Russia Recognizes Two U.S.
Officers for Help in Sub Rescue

By Jim Garamone

Chairman of Joint Chiefs of Staff Marine Gen. Peter Pace and Russian Ambassador Yuri Ushakov meet after the ceremony that presented the highest honor awarded to non-Russian citizens, the Friendship Medal, to two American officers at the Russian Embassy in Washington. U.S. Air Force Maj. Patrick Poon and U.S. Navy Lt. Cmdr. Steven Smith were presented the medals for their actions in the rescue of the Russian submarine crew on Aug. 7, 2005.

Photo by D. Myles Cullen / DoD Photo

Underneath a portrait of Czar Peter the Great, the Russian Ambassador to the United States presented two U.S. officers with the Order of Friendship for their parts in rescuing submariners trapped underwater off the Kamchatka peninsula in August.

Ambassador Yuri V. Ushakov presented the awards, the highest honor to non-Russian citizens, to Air Force Maj. Patrick Poon and Navy Lt. Cmdr. Steve Smith at the Russian Embassy here. Both men said it was due to the combined efforts of all on the team that seven Russian submariners survived their Priz AS-28 deep submergence submarine ordeal.

Joint Chiefs Chairman Marine Gen. Peter Pace and Undersecretary of State Robert Joseph attended the ceremony.

On Aug. 5, 2005, the 45-foot long craft became entangled in discarded fishing nets in Russian Far East waters. The disabled submarine was stuck at 600 feet, and time was a crucial factor in rescuing the crew.

"I got the call at 8 a.m. and by 1 p.m. I was on a plane heading toward Kamchatka," said Poon, commander of Detachment 1, 36th Contingency Response Group, at Yokota Air Base, Japan.

When Smith was alerted to go to the site from his naval base at North Island, California, there was talk that the Russian crew only had 12 to 14 hours of oxygen. "That was revised up as we went to the area, but you never know for sure," he said.

Both men and their units joined Russian Navy and Air Force, British Royal Navy and Japanese Navy personnel in the rescue effort. A Royal Navy remotely operated vehicle – the Scorpio – cut the Russian sub free. The craft rose to the surface with just six hours of oxygen left, according to published accounts.

U.S. Navy Lt. Cmdr. Steven Smith speaks to the audience of both American and Russian citizens after he was presented the Order of Friendship Medal by Russian Ambassador Yuri Ushakov at the Russian Embassy in Washington. Smith and U.S. Air Force Maj. Patrick Poon were both presented the medals for their actions in the rescue of a Russian submarine crew on Aug. 7, 2005, in waters off the country’s Kamchatka peninsula.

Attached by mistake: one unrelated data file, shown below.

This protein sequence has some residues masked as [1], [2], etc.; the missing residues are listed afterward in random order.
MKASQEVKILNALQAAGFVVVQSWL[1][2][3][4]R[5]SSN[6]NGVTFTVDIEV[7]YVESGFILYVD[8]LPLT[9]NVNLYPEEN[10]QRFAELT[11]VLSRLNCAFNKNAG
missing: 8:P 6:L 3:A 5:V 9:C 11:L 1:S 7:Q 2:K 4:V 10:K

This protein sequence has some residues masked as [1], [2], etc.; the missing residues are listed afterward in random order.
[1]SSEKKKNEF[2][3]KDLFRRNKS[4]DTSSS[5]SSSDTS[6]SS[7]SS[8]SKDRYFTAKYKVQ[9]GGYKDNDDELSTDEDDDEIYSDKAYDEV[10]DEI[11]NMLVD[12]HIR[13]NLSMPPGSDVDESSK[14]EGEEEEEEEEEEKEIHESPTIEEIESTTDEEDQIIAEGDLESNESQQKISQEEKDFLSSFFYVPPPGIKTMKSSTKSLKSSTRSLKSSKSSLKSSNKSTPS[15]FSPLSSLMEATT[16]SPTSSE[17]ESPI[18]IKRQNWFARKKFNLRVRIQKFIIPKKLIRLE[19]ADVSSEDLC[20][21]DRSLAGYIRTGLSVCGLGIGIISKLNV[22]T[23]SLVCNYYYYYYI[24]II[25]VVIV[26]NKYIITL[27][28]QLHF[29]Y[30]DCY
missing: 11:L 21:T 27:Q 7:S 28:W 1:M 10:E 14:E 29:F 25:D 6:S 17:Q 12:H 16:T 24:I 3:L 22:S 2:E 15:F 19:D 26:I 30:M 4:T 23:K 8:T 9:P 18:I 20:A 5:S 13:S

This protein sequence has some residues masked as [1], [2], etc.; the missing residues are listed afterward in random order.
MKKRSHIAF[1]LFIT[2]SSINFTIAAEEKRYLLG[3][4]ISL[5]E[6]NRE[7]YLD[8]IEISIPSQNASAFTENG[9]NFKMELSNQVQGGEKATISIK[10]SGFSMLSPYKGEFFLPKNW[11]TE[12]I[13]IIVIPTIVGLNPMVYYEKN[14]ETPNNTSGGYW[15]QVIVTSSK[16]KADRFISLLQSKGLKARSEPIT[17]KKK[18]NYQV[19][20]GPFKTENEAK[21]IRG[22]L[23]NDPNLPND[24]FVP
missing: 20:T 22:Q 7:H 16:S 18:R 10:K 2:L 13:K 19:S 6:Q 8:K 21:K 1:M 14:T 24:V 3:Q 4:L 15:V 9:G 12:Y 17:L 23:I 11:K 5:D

Photo by D. Myles Cullen / DoD Photo

Smith said the experience in Kamchatka was unforgettable. There was a lot of "relief and backslapping," he said, when the submarine popped to the surface and the Russian crew came out.

Poon said there was "fantastic cooperation" from the Russian servicemembers on the ground and among the international crews.

Ushakov praised the international rescue mission. "Thanks to their courage and efficient well-coordinated work, the submarine was released from underwater captivity, and all seven crewmembers were brought to safety," the ambassador said.

He said that even the Cold War never interrupted the tradition of mutual assistance at sea. "Even while Russian and American submarines and battleships were playing their cat-and-mouse game, naval officers were always ready to extend a helping hand to each other," Ushakov said.

Poon and Smith are just the latest examples of this aid, and the latest in a series of people helping to forge a close partnership between the United States and the Russian Federation, the ambassador said. The award, he said, signifies Russia’s desire for the two countries to live and work together as friends.

Pace said the effort to rescue the submariners was a global response. "It was Russian seamen and Japanese and Brits and Americans who came together to do the right thing for those in need," he said. "It is interesting that given different circumstances that naval forces will do their countries’ duty against each other, but that naval forces – when seeing someone in need – revert to the basic instincts of saving life and reaching out to one another.

"We know that had that been a U.S. submarine asking for help, that our Russian friends would have responded to try to assist in any way that you could, because that is the human instinct to help others at sea."

Following the ceremony, a Russian children’s choir serenaded the assemblage with a Russian song, "Katyushka," and American World War II song "Praise the Lord and Pass the Ammunition."